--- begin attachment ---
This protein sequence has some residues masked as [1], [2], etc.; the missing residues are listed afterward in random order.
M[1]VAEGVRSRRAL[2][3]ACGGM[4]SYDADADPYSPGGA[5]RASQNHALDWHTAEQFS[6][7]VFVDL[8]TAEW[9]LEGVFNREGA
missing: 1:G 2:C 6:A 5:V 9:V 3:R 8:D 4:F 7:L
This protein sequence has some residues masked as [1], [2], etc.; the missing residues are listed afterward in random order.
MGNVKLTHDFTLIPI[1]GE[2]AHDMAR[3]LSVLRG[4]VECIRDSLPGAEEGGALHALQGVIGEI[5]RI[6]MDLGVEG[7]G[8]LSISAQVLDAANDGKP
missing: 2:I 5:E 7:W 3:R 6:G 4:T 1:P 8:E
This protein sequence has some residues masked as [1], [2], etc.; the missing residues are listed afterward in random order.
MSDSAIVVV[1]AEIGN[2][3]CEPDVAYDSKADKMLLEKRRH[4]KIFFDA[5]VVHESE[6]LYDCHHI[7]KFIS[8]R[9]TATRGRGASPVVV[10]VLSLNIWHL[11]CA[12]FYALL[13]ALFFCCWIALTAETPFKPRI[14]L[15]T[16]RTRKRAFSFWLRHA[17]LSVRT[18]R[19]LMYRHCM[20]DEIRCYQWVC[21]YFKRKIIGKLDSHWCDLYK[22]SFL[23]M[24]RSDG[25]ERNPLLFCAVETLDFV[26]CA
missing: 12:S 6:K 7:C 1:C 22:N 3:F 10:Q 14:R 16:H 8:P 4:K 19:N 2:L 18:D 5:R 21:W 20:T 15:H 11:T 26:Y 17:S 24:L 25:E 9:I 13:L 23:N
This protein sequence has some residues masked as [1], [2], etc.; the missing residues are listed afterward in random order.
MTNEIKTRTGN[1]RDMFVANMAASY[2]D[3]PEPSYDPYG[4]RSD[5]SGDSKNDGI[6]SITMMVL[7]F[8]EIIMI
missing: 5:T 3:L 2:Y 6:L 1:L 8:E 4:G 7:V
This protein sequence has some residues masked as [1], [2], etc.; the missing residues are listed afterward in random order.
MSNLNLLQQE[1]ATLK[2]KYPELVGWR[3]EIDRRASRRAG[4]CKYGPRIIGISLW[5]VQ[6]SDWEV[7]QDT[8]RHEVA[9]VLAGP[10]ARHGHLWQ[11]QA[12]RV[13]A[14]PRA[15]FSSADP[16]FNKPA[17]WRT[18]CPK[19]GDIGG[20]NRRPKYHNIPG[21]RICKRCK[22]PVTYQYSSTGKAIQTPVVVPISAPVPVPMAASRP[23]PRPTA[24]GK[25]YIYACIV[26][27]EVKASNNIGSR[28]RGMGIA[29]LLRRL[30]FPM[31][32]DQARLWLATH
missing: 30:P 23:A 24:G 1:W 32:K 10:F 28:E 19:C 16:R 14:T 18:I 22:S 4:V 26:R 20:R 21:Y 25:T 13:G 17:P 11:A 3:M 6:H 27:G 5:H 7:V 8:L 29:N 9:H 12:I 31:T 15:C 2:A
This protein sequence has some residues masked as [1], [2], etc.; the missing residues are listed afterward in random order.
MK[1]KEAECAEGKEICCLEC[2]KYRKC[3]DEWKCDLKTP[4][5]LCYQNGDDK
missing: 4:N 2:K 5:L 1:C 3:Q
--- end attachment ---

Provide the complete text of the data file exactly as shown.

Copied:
This protein sequence has some residues masked as [1], [2], etc.; the missing residues are listed afterward in random order.
M[1]VAEGVRSRRAL[2][3]ACGGM[4]SYDADADPYSPGGA[5]RASQNHALDWHTAEQFS[6][7]VFVDL[8]TAEW[9]LEGVFNREGA
missing: 1:G 2:C 6:A 5:V 9:V 3:R 8:D 4:F 7:L
This protein sequence has some residues masked as [1], [2], etc.; the missing residues are listed afterward in random order.
MGNVKLTHDFTLIPI[1]GE[2]AHDMAR[3]LSVLRG[4]VECIRDSLPGAEEGGALHALQGVIGEI[5]RI[6]MDLGVEG[7]G[8]LSISAQVLDAANDGKP
missing: 2:I 5:E 7:W 3:R 6:G 4:T 1:P 8:E
This protein sequence has some residues masked as [1], [2], etc.; the missing residues are listed afterward in random order.
MSDSAIVVV[1]AEIGN[2][3]CEPDVAYDSKADKMLLEKRRH[4]KIFFDA[5]VVHESE[6]LYDCHHI[7]KFIS[8]R[9]TATRGRGASPVVV[10]VLSLNIWHL[11]CA[12]FYALL[13]ALFFCCWIALTAETPFKPRI[14]L[15]T[16]RTRKRAFSFWLRHA[17]LSVRT[18]R[19]LMYRHCM[20]DEIRCYQWVC[21]YFKRKIIGKLDSHWCDLYK[22]SFL[23]M[24]RSDG[25]ERNPLLFCAVETLDFV[26]CA
missing: 12:S 6:K 7:C 1:C 22:N 3:F 10:Q 14:R 16:H 8:P 4:K 19:N 2:L 18:D 5:R 21:W 20:T 15:H 11:T 26:Y 17:S 24:L 25:E 9:I 13:L 23:N
This protein sequence has some residues masked as [1], [2], etc.; the missing residues are listed afterward in random order.
MTNEIKTRTGN[1]RDMFVANMAASY[2]D[3]PEPSYDPYG[4]RSD[5]SGDSKNDGI[6]SITMMVL[7]F[8]EIIMI
missing: 5:T 3:L 2:Y 6:L 1:L 8:E 4:G 7:V
This protein sequence has some residues masked as [1], [2], etc.; the missing residues are listed afterward in random order.
MSNLNLLQQE[1]ATLK[2]KYPELVGWR[3]EIDRRASRRAG[4]CKYGPRIIGISLW[5]VQ[6]SDWEV[7]QDT[8]RHEVA[9]VLAGP[10]ARHGHLWQ[11]QA[12]RV[13]A[14]PRA[15]FSSADP[16]FNKPA[17]WRT[18]CPK[19]GDIGG[20]NRRPKYHNIPG[21]RICKRCK[22]PVTYQYSSTGKAIQTPVVVPISAPVPVPMAASRP[23]PRPTA[24]GK[25]YIYACIV[26][27]EVKASNNIGSR[28]RGMGIA[29]LLRRL[30]FPM[31][32]DQARLWLATH
missing: 30:P 23:A 24:G 1:W 32:K 10:F 28:E 19:C 16:R 14:T 18:I 22:S 4:V 26:R 20:R 21:Y 25:T 13:G 17:P 11:A 3:M 6:H 27:G 5:H 7:V 8:L 29:N 9:H 12:I 31:T 15:C 2:A
This protein sequence has some residues masked as [1], [2], etc.; the missing residues are listed afterward in random order.
MK[1]KEAECAEGKEICCLEC[2]KYRKC[3]DEWKCDLKTP[4][5]LCYQNGDDK
missing: 4:N 2:K 5:L 1:C 3:Q